Electronics and Operating Temperatures

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  1. #1
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    Default Electronics and Operating Temperatures

    It's not unusual to see a lot of posts in the forums from members fretting about the operating temperatures of their tablets. A major worry is that higher temperatures must surely be degrading the expected operating lives of their shiny new device or will otherwise cause hardware problems. (Members are also concerned that some tablets run so hot that they are uncomfortable to hold but as you are about to see, I'm not going to address that.) Of course, very high temperatures can cause problems, but the "acceptable" operating range for commercial and industrial electronics is much wider than one might suspect.

    The following quote appeared today (23Jan12) in the online edition of Electronic Design Magazine, and I thought it was worth repeating because it comes from Bob Pease, a long time technical writer with a vast amount of experience with (primarily analog) electronic design and hardware. For many of us, Bob was a go-to expert on real world electronic design; he used theory, but he never let it get in the way of real world effects and behavior.

    In this extract, Bob is talking about analog circuit performance, but the temperatures are typical of digital electronic components, too. Take particular note of the temperatures mentioned in the second paragraph:

    "...in general, modern electronic components aren’t greatly improved by cooling or the absence of heating. In fact, those of us who remember the old vacuum-tube days remember that a good scope or voltmeter usually worked better if you help it run nice and warm all the time, because all of the resistors and components stayed dry and never got moist under humid conditions. I won’t say that the electrolytic capacitors might not have liked being a little cooler. But the mindless effort to improve the reliability by keeping components as cool as possible has been overdone. I’m sure you can blame much of that foolishness on MIL-HBDK-217 and all its versions...but in the industrial and instrument business, we don’t really have to follow its every silly quirk and whim.

    One guy who argues strenuously about –217 is Charles Leonard of Boeing, and you may well enjoy his writing (Leonard Charles, “Is reliability prediction methodology for the birds?” PowerConversion and Intelligent Motion, November 1988, p. 4). So if something is drifting a little and you think you can make a big improvement by adding a fan and knocking its temperature down from +75 to +55C (167 to 131 degrees F), I caution you that you’ll probably be disappointed because there isn’t a lot of improvement to be had. It’s conceivable that if you have a bad thermal pattern causing lots of gradients and convection, you can cut down that kind of thermal problem. In general, though, there’s not much to be gained unless parts are getting up near their maximum rated temperature or above +100C (212 degrees F). Even plastic parts can be pretty reliable at +100C. I know the ones I’m familiar with are.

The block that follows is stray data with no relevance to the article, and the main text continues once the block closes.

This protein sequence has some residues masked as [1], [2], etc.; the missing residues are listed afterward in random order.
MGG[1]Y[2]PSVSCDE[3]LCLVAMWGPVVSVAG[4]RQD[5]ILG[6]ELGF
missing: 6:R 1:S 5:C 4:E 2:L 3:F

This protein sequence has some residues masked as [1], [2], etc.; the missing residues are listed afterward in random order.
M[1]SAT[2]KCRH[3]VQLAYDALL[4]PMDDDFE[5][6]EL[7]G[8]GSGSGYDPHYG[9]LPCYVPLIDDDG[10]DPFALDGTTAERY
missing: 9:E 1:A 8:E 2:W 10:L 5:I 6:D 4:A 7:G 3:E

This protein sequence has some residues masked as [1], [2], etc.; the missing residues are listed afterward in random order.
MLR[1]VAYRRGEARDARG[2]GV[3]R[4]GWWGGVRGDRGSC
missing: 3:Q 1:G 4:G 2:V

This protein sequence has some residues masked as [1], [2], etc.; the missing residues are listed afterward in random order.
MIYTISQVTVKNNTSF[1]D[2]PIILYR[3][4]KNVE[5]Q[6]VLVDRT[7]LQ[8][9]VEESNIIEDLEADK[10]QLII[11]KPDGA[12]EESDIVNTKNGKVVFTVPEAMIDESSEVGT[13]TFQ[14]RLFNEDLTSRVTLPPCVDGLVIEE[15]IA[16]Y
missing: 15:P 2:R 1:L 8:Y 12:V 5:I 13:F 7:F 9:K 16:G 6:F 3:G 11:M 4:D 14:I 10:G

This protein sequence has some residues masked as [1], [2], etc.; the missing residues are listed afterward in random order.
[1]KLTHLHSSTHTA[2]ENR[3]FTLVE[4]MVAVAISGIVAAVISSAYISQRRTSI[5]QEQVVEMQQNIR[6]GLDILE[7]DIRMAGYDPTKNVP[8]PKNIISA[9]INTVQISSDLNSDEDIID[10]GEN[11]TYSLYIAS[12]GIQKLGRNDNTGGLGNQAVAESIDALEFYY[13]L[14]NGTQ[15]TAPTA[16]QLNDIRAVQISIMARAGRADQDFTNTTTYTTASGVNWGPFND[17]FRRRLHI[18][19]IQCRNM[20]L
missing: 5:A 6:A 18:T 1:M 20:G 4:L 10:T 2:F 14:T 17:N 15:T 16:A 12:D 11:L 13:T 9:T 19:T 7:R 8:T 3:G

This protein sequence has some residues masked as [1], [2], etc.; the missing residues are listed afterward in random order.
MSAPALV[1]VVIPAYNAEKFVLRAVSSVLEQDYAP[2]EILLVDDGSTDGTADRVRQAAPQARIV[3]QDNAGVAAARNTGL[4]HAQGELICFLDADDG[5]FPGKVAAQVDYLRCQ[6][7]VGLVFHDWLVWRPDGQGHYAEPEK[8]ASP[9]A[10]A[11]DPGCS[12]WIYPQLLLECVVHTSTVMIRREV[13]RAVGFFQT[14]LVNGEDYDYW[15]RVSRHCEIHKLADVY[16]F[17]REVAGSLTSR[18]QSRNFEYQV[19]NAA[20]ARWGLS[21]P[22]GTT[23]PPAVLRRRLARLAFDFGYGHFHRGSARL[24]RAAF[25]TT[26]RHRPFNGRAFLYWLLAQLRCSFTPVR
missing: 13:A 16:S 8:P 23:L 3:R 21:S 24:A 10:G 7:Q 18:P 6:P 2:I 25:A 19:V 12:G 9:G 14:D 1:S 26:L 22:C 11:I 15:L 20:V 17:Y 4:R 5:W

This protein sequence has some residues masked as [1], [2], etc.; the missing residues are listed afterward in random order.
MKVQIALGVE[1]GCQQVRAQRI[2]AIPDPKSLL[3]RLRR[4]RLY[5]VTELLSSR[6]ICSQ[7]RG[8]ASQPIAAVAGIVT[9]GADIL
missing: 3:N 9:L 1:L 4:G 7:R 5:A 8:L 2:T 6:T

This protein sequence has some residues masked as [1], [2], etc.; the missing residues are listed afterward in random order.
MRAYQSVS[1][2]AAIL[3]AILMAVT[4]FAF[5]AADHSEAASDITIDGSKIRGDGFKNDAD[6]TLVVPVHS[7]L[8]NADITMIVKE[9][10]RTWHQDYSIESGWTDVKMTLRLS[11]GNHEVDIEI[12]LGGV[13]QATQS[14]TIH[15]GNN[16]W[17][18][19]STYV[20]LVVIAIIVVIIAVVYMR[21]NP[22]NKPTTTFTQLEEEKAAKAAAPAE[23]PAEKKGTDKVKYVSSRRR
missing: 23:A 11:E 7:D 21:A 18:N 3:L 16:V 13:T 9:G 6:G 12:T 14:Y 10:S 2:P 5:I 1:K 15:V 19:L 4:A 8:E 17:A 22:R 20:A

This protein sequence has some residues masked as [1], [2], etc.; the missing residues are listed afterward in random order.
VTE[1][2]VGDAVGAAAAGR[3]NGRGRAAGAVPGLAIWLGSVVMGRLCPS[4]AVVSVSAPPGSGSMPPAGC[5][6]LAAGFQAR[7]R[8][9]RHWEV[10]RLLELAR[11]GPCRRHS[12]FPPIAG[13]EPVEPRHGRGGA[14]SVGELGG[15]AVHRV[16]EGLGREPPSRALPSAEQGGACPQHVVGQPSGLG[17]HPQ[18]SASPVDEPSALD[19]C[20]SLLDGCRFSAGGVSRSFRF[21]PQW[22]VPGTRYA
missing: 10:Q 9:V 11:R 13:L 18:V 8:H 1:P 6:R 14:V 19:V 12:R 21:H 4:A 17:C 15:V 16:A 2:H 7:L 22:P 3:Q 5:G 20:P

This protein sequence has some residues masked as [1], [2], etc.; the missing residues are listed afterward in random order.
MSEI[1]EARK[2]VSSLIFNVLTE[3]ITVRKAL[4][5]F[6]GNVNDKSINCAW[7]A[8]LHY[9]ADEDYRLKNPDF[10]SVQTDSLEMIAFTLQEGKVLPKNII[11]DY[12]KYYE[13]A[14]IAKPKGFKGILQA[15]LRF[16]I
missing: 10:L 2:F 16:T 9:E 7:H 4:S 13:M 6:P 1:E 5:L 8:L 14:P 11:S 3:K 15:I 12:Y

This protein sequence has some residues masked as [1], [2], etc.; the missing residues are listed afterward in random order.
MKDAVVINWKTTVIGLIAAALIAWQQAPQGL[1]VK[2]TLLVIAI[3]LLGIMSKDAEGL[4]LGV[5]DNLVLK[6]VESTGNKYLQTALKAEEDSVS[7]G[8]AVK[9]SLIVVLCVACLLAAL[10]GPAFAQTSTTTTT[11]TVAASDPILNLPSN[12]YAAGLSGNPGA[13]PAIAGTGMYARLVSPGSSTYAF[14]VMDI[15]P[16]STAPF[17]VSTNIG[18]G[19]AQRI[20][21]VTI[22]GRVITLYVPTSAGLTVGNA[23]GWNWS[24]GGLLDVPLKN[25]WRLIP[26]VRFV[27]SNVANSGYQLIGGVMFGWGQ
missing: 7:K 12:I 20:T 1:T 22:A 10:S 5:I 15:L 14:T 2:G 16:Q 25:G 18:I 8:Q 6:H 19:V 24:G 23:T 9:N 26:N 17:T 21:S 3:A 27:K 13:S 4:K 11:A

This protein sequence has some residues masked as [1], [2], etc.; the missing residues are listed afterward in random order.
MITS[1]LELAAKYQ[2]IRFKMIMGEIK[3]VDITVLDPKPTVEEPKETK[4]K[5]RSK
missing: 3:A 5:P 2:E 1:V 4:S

Robert A. Pease / Engineer...
    "

    The bottom line here is that typical electronics are perfectly comfortable operating at temperatures well above those that we human beings would consider comfortable. By the same token, tablets shouldn't get so hot that they burn you and that's a legitimate concern, but that's a design constraint imposed by us, not by the temperature tolerance of the electronics.

    I thought that this quote was helpful in putting some of this into perspective...
    Last edited by Steve S; 01-23-2012 at 03:32 PM.

  2. #2
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    Default Re: Electronics and Operating Temperatures

    That's a nice knowledge tid-bit, Steve S. Thanks!

    It's sometimes hard to find specific answers to specific questions on the web, and instead get nothing but miles of generalities. I was trying to find out once, "Why do high temperatures cause chips to stop working?"

    Everybody on the web agreed that high temps cause problems, (hence the ten thousand different cooling systems and solutions available), but it was very hard to find out exactly why heat was a problem.

    I found this discussion somewhat informative:

    microchip - Why exactly do chips start malfunctioning once they overheat? - Electrical Engineering - Stack Exchange

    One aspect is that the atomic properties which make silicon a semiconductor change at around 150 C (which is far hotter than any tablet will ever run.)

    But it sounds as though simple heat expansion and contraction is the cause of many problems. Very simply, if your chip expands more or less than the circuit board it's attached to, then micro connections can break. If the silicon chip inside its clay housing expands differently from the housing itself, then it might form tension cracks and die. Of course, I'm sure the engineers have worked hard for decades to perfect the right expansion/contraction ratios with all their materials, which is why it is important to respect the heat limits on the data sheets for the various components in a computer.

    In the case of my heat-sensitive Tecra M4 tablet, it seems that at temperatures which are supposedly within operating limits, certain of the chips pop their solder joints and fail. One of the DIY solutions for this model is to actually take the mother board, chips and all, out of the computer and put it in a kitchen oven and roast it up to the melting point of solder. The soldier joints liquidize and reform, and when cooled. . , well several people have reported that their computers start working again and the problems go away.